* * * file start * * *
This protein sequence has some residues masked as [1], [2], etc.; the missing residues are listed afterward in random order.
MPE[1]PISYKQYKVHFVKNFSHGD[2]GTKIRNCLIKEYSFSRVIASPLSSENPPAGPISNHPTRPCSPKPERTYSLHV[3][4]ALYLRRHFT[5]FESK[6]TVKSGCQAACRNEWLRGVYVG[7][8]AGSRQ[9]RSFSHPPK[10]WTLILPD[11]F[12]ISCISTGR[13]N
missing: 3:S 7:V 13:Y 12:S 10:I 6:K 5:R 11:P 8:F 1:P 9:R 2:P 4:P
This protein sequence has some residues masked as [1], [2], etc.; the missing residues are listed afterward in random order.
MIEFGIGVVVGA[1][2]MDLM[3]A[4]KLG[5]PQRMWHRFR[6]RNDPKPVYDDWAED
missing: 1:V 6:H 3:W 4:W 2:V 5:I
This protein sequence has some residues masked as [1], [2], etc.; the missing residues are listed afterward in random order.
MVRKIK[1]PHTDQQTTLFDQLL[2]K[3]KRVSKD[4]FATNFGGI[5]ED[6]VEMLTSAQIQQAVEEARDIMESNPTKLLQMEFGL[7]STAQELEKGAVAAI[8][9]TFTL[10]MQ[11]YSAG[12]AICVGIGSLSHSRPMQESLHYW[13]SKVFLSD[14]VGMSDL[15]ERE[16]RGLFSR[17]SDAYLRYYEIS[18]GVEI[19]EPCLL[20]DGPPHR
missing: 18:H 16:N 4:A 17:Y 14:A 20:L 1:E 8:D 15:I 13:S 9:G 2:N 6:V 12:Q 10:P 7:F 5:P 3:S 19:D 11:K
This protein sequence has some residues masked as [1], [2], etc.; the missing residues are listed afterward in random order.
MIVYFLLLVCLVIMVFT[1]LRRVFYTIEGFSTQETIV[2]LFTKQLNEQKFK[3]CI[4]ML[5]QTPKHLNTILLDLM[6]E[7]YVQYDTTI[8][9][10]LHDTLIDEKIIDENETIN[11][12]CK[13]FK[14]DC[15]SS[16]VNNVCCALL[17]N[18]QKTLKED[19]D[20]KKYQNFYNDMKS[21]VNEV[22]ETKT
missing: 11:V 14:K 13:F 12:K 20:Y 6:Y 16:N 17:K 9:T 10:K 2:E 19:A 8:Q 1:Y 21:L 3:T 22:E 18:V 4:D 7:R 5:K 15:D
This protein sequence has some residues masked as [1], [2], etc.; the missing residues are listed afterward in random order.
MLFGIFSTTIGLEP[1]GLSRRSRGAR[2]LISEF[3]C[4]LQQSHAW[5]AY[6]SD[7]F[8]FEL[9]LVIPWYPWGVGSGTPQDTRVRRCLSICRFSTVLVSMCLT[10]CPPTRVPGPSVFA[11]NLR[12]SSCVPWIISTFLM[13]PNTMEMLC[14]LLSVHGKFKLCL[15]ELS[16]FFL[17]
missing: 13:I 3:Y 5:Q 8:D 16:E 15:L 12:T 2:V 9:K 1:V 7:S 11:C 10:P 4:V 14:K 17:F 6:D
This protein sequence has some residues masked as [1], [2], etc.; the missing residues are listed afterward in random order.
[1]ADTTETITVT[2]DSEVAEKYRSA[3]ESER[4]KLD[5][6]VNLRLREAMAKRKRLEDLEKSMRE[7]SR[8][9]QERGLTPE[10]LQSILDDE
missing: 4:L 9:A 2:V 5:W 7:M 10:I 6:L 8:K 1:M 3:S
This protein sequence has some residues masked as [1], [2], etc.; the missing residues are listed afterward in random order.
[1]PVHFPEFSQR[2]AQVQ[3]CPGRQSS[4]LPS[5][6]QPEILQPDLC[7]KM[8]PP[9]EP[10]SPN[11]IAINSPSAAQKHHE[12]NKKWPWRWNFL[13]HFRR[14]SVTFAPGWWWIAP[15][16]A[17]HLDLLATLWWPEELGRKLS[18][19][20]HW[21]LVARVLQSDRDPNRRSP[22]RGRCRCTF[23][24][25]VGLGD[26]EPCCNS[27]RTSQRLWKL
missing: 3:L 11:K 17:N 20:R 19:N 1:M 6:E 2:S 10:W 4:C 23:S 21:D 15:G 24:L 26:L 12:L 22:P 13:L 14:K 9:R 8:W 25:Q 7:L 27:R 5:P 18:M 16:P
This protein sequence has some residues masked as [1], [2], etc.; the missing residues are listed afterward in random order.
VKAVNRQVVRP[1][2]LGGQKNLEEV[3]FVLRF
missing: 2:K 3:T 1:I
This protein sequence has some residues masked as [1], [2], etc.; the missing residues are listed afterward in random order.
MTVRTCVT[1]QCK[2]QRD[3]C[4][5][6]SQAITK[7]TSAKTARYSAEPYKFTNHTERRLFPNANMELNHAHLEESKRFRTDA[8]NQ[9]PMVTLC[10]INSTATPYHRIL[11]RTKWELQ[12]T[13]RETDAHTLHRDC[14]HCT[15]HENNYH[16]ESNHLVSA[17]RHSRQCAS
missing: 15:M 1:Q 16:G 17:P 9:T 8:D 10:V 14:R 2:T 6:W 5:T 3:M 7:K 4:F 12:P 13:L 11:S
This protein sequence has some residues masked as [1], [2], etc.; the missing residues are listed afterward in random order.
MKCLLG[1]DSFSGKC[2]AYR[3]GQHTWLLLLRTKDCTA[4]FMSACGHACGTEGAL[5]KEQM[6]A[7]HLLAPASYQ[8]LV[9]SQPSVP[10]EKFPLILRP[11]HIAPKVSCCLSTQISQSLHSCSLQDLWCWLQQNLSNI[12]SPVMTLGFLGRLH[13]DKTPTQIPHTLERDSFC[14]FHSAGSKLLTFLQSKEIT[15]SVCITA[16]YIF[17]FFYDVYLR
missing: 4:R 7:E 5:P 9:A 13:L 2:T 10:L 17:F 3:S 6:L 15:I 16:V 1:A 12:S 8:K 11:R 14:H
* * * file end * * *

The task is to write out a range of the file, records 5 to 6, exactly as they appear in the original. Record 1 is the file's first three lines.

This protein sequence has some residues masked as [1], [2], etc.; the missing residues are listed afterward in random order.
MLFGIFSTTIGLEP[1]GLSRRSRGAR[2]LISEF[3]C[4]LQQSHAW[5]AY[6]SD[7]F[8]FEL[9]LVIPWYPWGVGSGTPQDTRVRRCLSICRFSTVLVSMCLT[10]CPPTRVPGPSVFA[11]NLR[12]SSCVPWIISTFLM[13]PNTMEMLC[14]LLSVHGKFKLCL[15]ELS[16]FFL[17]
missing: 13:I 3:Y 5:Q 8:D 16:E 15:L 12:T 2:V 9:K 1:V 7:S 11:C 10:P 4:V 14:K 17:F 6:D
This protein sequence has some residues masked as [1], [2], etc.; the missing residues are listed afterward in random order.
[1]ADTTETITVT[2]DSEVAEKYRSA[3]ESER[4]KLD[5][6]VNLRLREAMAKRKRLEDLEKSMRE[7]SR[8][9]QERGLTPE[10]LQSILDDE
missing: 4:L 9:A 2:V 5:W 7:M 10:I 6:L 8:K 1:M 3:S